Kansas school test scores, in perspective


We hear a lot about how Kansas shouldn’t strive to become more like Texas, especially regarding schools. Defenders of high school spending in Kansas portray Texas as a backwater state with poor schools.

Superficially, it looks like the Kansas school spending establishment has a valid point. Scores on the National Assessment of Education Progress, a test that is the same in all states, has Kansas scoring better than Texas (with one tie) in reading and math, in both fourth and eighth grade.

That makes sense to the school spending establishment, as Kansas, in 2009, spent $11,427 per student. Texas spent $11,085, according to the National Center for Education Statistics. Considering only spending deemed by NCES to be for instruction, it was Kansas at $6,162 per student and Texas at $5,138.

Texas also has larger class sizes, or more precisely, a higher pupil/teacher ratio. Texas has 14.56 students for each teacher. In Kansas, it’s 13.67. (2009 figures, according to NCES.)

So for those who believe that school spending is positively correlated with student success, Kansas and Texas NAEP scores are evidence that they’re correct in their belief.

But let us take another look at the Kansas and Texas NAEP scores. Here’s a table of 2011 scores.


Notice that when reporting scores for all students, Kansas has the highest scores, except for one tie. But when we look at subgroups, all the sudden the picture is different: Texas has the best scores in all cases, except for two ties. Similar patterns exist for previous years.

Kansas students score better than Texas students, that is true. It is also true that Texas white students score better than Kansas white students, Texas black students score better than Kansas black students, and Texas Hispanic students score better than or tie Kansas Hispanic students. The same pattern holds true for other ethnic subgroups.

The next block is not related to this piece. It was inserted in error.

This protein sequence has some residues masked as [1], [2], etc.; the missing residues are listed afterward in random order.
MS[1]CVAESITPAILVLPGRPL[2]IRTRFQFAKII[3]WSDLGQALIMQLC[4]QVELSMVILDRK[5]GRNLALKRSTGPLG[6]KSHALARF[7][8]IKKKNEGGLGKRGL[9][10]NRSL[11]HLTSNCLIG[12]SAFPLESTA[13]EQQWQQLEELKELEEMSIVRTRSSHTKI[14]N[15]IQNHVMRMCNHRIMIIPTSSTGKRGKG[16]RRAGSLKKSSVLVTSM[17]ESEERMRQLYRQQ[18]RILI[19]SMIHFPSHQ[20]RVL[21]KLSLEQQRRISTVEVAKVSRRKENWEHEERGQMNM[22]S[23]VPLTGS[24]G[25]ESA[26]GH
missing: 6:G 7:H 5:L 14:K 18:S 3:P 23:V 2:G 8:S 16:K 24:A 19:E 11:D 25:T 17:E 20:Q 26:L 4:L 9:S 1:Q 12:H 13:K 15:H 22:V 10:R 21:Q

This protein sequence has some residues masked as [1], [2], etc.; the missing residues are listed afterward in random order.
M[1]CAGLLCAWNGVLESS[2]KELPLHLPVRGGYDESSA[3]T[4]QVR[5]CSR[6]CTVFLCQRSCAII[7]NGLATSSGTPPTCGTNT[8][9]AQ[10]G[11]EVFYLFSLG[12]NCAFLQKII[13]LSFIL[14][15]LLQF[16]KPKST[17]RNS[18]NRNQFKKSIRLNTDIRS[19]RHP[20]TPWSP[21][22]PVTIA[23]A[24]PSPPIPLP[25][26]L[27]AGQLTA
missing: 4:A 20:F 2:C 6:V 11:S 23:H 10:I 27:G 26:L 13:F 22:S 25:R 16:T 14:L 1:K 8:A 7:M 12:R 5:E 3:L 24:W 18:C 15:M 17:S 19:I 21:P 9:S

How can this be? The answer is Simpson’s Paradox. A Wall Street Journal article explains: “Put simply, Simpson’s Paradox reveals that aggregated data can appear to reverse important trends in the numbers being combined.”

The Wikipedia article explains: “A paradox in which a trend that appears in different groups of data disappears when these groups are combined, and the reverse trend appears for the aggregate data.”

In this case, the confounding factor (“lurking” variable) is that the two states differ greatly in the proportion of white students. In Kansas, 69 percent of students are white. In Texas it’s 33 percent. This large difference in the composition of students is what makes it look like Kansas students perform better on the NAEP than Texas students.

But looking at the scores for ethnic subgroups, which state would you say has the most desirable set of NAEP scores?

Kansas progressives and those who support more spending on schools say we don’t want to be like Texas. I wonder if they are aware of Simpson’s Paradox.


One response to “Kansas school test scores, in perspective”

  1. Jason

    Hats off for this write up. It reminds me of the saying “figures lie, and liars figure”.

    I had known from other stories that the Texas-Kansas education effectiveness difference was likely attributable to a different mix of sub-groups, but it didn’t register that those very sub-groups in Texas outperformed the corresponding ones in Kansas for nearly all cases.

    It is very informative to see a detailed look at an argument supported by aggregate data, which is refuted by a more detailed breakout of the same data.

    Perhaps if some of the Kansas schools performed better, this paradox would be more widely understood!

Leave a Reply

This site uses Akismet to reduce spam. Learn how your comment data is processed.